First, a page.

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DNA contamination in protein sample


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#1 Margaret

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Posted 10 July 2002 - 06:51 AM

I have a problem with DNA contamination in my protein samples.  My protein (expressed in ecoli)is very small, hydrophillic and negatively charged, ie similar in properties to DNA.  I've done ammonium sulphate precipitation, heat precipitation, anion exchange and gel filtration chromatography, and I still have DNA there.   Adding DNAse before lysing the cells makes no difference, and I just tried adding DNAse to the GF fractions and that didn't work either.  Any ideas?

#2 milanoj

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Posted 10 July 2002 - 09:21 AM

How are you initially lysing the cells? Try something really harsh like french press with DNAse1 and RNase A. Are you sure the nucleic acid contamination IS DNA and not RNA? Is the protein heterologously expressed or are you starting from scratch? Is your protein known to bind DNA? How are you determining the presence of nucleic acid?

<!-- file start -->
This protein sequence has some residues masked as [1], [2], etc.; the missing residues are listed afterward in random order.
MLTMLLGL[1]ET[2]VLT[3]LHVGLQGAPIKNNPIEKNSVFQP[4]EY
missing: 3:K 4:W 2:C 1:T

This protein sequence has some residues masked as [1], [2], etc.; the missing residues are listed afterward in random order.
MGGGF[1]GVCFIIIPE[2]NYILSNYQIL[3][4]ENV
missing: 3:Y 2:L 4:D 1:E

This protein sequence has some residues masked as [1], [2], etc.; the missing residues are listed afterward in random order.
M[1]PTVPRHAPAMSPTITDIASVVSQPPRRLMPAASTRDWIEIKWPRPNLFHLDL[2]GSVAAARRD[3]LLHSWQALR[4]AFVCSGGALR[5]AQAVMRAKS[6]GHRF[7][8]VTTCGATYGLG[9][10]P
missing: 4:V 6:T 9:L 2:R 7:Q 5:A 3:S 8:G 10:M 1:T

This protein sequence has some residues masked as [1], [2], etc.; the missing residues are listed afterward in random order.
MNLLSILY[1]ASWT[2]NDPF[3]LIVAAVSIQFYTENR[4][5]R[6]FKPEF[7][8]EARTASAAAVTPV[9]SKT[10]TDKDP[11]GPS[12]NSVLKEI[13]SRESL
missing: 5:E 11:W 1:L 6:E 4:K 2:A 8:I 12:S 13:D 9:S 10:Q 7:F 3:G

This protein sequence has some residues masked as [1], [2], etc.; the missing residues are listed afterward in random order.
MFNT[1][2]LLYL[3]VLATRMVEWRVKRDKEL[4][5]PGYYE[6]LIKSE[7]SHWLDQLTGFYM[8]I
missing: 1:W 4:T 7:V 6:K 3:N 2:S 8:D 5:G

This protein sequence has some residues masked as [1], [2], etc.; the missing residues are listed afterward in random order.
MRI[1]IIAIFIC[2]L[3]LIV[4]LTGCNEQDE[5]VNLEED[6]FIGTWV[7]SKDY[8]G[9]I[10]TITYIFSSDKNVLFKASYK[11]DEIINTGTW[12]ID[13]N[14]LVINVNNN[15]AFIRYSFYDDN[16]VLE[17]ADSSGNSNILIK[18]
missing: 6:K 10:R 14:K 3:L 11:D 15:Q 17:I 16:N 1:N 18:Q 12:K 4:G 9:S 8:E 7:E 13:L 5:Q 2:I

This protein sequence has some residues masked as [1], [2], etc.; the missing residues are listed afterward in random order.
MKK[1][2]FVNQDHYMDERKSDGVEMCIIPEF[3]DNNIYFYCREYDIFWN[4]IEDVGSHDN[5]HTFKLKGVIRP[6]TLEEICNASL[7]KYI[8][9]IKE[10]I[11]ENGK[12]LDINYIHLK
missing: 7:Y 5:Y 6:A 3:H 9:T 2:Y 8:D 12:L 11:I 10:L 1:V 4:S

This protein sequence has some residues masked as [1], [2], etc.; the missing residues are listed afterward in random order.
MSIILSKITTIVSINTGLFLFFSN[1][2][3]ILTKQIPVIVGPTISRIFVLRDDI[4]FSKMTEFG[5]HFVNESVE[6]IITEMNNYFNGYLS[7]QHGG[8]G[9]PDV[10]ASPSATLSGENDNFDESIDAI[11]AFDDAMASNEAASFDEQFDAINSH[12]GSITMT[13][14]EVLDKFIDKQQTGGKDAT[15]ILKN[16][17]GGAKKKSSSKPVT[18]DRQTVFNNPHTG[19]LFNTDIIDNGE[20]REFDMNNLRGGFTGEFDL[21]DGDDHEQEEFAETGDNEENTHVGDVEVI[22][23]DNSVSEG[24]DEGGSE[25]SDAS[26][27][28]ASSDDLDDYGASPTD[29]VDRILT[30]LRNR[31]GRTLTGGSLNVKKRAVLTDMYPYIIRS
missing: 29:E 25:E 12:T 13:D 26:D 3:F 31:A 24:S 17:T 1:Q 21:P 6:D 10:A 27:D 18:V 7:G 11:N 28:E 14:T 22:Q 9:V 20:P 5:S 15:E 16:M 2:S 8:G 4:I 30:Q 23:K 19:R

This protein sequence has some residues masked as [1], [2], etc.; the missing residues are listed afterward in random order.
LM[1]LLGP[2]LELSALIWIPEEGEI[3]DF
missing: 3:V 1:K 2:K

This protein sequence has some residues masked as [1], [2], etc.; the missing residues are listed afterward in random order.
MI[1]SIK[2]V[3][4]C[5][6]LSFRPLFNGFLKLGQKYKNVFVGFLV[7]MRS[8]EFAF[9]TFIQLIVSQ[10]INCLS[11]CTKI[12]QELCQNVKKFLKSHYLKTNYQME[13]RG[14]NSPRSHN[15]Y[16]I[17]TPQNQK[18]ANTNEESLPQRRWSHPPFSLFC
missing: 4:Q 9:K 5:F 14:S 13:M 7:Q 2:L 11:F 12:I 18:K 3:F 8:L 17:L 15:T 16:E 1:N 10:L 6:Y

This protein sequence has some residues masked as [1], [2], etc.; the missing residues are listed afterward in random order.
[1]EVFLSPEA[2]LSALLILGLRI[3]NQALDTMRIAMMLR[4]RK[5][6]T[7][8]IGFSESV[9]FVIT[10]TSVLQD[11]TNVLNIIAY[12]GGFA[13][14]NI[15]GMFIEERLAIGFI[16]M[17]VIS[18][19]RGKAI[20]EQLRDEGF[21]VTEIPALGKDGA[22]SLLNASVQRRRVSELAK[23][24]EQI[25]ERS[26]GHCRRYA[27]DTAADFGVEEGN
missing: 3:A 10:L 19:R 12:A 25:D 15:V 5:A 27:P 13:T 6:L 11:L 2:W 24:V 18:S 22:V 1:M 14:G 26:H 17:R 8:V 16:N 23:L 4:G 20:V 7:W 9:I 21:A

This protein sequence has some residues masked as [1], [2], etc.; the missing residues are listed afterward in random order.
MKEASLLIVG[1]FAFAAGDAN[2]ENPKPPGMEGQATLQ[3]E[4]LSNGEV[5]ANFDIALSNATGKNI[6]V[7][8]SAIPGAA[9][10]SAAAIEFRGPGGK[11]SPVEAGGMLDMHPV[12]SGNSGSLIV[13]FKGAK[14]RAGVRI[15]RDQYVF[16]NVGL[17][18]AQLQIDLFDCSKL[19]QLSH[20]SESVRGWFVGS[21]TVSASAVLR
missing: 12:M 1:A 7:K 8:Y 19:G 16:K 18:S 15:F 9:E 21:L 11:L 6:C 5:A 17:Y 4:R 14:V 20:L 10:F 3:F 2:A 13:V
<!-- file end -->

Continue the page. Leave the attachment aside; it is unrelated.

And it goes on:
By PCR? If so, that's way too sensitive.

#3 Margaret

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Posted 11 July 2002 - 01:00 AM

Hi,

Thanks for the reply.  I'm lysing by sonication.  I've tried adding DNAse and RNase before sonication, but it hasn't made any difference.  I know I have nucleic acid contamination because when I look at the UV absorbance spectra, I have a maximum at 260nm, or at best an A280/A260 ratio of 1.  The 280nm extinction co-efficient for my protein is very small, so I don't think I have a huge amount of nucleic acid contamination, but I want to do spectroscopic studies on the protein which this problem is stopping.  Your idea about it being RNA is good - I had pretty much assumed it was DNA.  Yesterday, I tried adding DNAseI with magnesium to my sample, and it didn't make any difference.  I was going to try a nucleic acid precipitating agent now, but I think I'll try adding RNAse to my sample and see if that makes a difference.  The protein is not thought to be a DNA binding protein and it is not a native E coli protein so I think thats unlikely.  Also, after gel filtration, I did get one fraction out of the four which contained my protein, that was fairly free of nucleic acid, so I'm pretty sure its contamination instead of binding.

Any other ideas?

Thanks





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